Ugra-Ratha Shanti refers to the harsh nature of time which one could see coming and hence the purpose of the ceremony is to empower the couple with health, strength of body sharpness of intellect so as to prolong their companionship and those of family and friends. Three different ways are prescribed for this ceremony – 1.Śaunakoktam 2.Bodhāyanoktam 3.Shaivāgamoktam. It is recommended that this occasion should be performed ideally in the same year, month and on the same day of the birth according to the Indian calendar. This is usually performed at ones pilgrim town, a temple, a river-bank or even a householder’s residence.
This constitutes Parātpara Pūjā in which the deities of Ganapati, Durga and Viṣṇu are to be worshipped.The seas, the rivers, the presiding deities of the Directions (Dikpālakas), navagrahas are invoked into the Kalasas and puja offered to the respective deities. The gods which rule each year of the Hindu Calendar (60 years) each Ayana (Uttara, Dakshina), each season, (six ṛtus) each month (12 months), each fortnight, (śukla and kṛṣṇa) each tithi (15) each day of the week (seven) each star (27 stars), each, yoga, each karaṇa and each rāśi are duly worshipped. Post the homam,acharyas and ritviks take the sanctified water and perform Abhisheka to the householder. The householder then participates in giving alms. The Acharyas and ritviks who conducted the Shanti Yagna are to be given Daśa Dānās to express gratitude for their services. Annadāna is the foremost of these gifts Food Feeding is accomplished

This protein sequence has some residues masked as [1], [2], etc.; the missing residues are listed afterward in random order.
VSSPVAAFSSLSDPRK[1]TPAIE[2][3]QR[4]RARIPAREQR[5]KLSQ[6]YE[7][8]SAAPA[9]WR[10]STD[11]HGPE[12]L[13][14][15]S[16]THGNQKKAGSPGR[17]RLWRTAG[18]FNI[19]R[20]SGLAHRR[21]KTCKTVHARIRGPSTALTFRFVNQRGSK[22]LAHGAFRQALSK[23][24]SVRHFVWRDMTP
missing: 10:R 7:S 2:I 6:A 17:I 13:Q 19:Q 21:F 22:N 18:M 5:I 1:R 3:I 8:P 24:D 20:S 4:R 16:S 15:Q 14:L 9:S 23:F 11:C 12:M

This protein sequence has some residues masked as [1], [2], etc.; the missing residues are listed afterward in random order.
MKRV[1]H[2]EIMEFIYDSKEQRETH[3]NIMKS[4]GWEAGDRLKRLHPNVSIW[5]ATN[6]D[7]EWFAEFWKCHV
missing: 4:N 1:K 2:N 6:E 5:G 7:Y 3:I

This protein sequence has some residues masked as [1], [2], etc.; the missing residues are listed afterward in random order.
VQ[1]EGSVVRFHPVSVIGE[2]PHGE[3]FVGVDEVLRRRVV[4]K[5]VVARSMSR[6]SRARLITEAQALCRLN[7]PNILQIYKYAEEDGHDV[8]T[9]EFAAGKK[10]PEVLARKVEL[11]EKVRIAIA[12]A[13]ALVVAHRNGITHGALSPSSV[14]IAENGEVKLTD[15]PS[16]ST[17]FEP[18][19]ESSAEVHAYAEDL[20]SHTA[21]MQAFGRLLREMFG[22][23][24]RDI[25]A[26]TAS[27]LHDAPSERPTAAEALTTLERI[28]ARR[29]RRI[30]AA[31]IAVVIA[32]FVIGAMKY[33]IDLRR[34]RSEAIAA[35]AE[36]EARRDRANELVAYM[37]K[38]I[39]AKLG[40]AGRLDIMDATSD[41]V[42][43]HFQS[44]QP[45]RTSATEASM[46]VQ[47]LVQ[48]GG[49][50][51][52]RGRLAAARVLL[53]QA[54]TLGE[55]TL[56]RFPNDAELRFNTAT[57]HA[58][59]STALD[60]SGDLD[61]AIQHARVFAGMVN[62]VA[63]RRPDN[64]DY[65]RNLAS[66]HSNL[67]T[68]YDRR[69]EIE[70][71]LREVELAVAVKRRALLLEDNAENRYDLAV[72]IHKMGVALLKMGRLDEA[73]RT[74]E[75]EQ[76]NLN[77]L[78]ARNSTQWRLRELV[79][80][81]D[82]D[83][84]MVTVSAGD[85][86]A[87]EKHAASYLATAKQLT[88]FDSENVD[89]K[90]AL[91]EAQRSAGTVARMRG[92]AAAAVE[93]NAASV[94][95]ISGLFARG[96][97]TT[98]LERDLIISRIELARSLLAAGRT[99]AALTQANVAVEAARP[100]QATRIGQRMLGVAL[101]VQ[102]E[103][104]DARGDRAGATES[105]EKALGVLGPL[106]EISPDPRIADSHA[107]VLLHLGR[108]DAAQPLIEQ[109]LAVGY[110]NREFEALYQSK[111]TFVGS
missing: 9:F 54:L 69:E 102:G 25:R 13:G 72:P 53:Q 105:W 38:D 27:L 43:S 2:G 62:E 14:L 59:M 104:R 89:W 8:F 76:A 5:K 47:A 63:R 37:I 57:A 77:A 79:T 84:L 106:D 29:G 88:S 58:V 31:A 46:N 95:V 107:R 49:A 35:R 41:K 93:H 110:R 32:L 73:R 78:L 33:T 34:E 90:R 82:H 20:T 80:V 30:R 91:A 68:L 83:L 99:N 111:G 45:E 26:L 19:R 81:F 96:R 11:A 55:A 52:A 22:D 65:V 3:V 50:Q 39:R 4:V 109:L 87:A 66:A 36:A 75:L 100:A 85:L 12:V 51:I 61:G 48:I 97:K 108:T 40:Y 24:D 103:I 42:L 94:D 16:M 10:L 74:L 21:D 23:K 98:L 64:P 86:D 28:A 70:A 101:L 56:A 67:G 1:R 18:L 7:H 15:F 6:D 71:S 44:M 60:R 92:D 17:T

It is believed that the householder is relieved of their social, secular, spiritual obligations when he successfully participates in this Shanti programme thus being blessed with a long and healthy life. Through this grand and auspicious ritual the Shanti aspects, which run through the “Shastipūrti” celebrations constitutes a blend of spiritual and social obligations that’s a key highlight of Indian Vedic culture and tradition.